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Superconductors made for satellite-talk.

Superconductors made for satellite-talk

As the skies get more crowded with electromagnetic signals of the kilo- and megahertz frequencies, satellite communications researchers want to ease the crunch by building circuitry that operates at much faster, gigahertz frequencies -- billions of cycles per second.

Scientists at NASA's Lewis Research Center in Cleveland have used the superconducting material yttrium-barium-copper sulfate to make a simple experimental circuit, which operates in the 33- to 37-gigahertz frequency range. That's fast enough to transmit the contents of roughly 50 multi-volume encyclopedias in a second. The researchers made the device by blasting a small piece of the superconducting material with a laser to produce an atomic vapor of precisely the correct composition, which was then deposited onto a nearby lanthanum aluminate support chip, explains research team leader Kul B. Bhasin. They then used chemical etching and photolithography techniques to produce a simple and precise pattern consisting of a circle--which can resonate at the superhigh frequencies--and a few lines about 75 microns wide that nearly touch the circle.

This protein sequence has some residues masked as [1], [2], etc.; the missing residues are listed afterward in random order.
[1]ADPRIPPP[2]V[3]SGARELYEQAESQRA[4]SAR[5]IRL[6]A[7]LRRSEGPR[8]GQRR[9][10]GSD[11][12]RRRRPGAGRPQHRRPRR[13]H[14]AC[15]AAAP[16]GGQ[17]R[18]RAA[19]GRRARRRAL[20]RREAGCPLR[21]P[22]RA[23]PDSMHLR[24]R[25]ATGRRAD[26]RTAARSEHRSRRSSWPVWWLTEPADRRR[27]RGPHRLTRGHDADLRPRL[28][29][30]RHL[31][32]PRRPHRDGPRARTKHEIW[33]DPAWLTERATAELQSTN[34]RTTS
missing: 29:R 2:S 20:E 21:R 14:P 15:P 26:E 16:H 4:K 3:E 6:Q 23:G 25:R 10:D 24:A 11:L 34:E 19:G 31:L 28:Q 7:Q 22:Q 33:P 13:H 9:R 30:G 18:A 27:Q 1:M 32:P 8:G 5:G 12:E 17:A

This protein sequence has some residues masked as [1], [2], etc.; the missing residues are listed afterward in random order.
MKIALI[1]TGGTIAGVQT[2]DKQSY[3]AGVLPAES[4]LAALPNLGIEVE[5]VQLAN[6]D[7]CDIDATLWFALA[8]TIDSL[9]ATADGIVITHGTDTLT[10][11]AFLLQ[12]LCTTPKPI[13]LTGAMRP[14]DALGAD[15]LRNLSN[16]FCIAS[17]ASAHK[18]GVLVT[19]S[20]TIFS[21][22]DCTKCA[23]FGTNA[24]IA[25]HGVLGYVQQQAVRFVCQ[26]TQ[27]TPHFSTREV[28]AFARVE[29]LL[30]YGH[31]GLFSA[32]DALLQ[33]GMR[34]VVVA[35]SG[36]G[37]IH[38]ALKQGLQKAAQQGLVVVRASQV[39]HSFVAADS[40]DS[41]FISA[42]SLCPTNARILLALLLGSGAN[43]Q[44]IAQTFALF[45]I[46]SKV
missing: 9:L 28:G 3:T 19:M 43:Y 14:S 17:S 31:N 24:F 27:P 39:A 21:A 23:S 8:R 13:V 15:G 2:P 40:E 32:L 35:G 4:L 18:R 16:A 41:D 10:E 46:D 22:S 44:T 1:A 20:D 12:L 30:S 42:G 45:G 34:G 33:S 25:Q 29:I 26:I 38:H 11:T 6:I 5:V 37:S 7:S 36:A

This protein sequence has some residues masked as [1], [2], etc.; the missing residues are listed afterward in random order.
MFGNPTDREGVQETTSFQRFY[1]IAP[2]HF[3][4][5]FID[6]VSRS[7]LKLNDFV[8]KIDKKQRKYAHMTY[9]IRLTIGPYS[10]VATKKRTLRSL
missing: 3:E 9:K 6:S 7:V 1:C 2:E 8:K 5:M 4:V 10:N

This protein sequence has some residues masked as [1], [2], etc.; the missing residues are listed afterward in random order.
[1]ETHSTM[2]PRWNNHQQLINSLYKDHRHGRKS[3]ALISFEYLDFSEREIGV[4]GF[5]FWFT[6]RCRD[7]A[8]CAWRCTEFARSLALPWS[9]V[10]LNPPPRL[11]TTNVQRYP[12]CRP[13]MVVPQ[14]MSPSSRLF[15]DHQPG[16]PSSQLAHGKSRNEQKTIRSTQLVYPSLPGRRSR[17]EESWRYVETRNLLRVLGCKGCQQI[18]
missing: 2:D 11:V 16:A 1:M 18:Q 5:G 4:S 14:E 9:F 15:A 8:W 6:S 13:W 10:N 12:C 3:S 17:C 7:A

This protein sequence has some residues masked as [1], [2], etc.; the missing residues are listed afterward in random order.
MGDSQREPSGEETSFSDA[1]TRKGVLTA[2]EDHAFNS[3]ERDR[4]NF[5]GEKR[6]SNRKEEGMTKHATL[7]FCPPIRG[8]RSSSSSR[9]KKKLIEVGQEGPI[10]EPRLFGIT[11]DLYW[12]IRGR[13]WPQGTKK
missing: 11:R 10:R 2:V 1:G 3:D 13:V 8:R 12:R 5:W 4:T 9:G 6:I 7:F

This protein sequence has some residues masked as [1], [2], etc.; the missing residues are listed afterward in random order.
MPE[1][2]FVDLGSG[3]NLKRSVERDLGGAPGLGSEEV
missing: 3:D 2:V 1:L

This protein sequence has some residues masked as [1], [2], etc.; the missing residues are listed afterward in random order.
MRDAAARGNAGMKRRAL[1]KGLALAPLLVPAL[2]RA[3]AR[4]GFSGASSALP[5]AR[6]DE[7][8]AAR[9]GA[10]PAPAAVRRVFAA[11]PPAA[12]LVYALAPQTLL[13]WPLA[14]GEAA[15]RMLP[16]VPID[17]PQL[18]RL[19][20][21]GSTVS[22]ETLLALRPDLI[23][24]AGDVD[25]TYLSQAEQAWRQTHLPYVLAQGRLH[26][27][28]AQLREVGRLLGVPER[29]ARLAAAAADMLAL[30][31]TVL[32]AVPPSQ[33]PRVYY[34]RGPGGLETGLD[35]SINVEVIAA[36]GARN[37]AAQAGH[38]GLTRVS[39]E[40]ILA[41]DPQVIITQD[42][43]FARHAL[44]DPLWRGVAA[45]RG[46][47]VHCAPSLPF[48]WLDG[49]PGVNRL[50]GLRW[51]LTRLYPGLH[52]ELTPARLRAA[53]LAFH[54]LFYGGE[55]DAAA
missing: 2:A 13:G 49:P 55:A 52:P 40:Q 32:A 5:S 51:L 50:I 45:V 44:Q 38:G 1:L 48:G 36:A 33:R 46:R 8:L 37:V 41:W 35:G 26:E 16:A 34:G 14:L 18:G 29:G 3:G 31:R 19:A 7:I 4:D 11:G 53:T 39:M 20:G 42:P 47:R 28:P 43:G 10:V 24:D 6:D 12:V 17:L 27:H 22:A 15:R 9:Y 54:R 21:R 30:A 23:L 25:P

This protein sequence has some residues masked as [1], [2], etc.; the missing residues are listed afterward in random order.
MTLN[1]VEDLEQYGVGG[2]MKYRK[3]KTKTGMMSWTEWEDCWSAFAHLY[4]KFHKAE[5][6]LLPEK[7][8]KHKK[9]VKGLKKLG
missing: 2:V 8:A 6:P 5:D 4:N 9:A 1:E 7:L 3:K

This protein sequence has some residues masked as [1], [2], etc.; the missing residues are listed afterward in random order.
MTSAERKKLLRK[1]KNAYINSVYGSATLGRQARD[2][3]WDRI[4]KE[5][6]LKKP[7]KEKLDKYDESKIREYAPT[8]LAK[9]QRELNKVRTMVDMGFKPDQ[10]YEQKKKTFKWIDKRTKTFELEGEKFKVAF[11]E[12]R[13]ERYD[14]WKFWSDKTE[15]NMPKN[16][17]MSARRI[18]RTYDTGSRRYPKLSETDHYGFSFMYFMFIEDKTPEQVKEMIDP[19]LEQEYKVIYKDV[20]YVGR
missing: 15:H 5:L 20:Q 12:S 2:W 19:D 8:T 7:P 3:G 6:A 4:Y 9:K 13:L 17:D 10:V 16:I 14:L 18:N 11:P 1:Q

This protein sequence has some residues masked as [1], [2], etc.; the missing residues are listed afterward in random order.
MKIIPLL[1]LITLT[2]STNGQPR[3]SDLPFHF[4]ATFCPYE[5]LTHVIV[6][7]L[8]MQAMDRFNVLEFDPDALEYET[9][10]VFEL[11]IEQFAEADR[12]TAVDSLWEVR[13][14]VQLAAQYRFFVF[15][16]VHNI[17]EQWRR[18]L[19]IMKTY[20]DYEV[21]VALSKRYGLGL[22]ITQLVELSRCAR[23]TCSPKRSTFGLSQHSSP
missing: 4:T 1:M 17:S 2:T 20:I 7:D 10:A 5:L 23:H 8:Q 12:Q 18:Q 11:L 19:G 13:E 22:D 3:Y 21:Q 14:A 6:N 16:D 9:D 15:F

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Publication:Science News
Date:Aug 19, 1989
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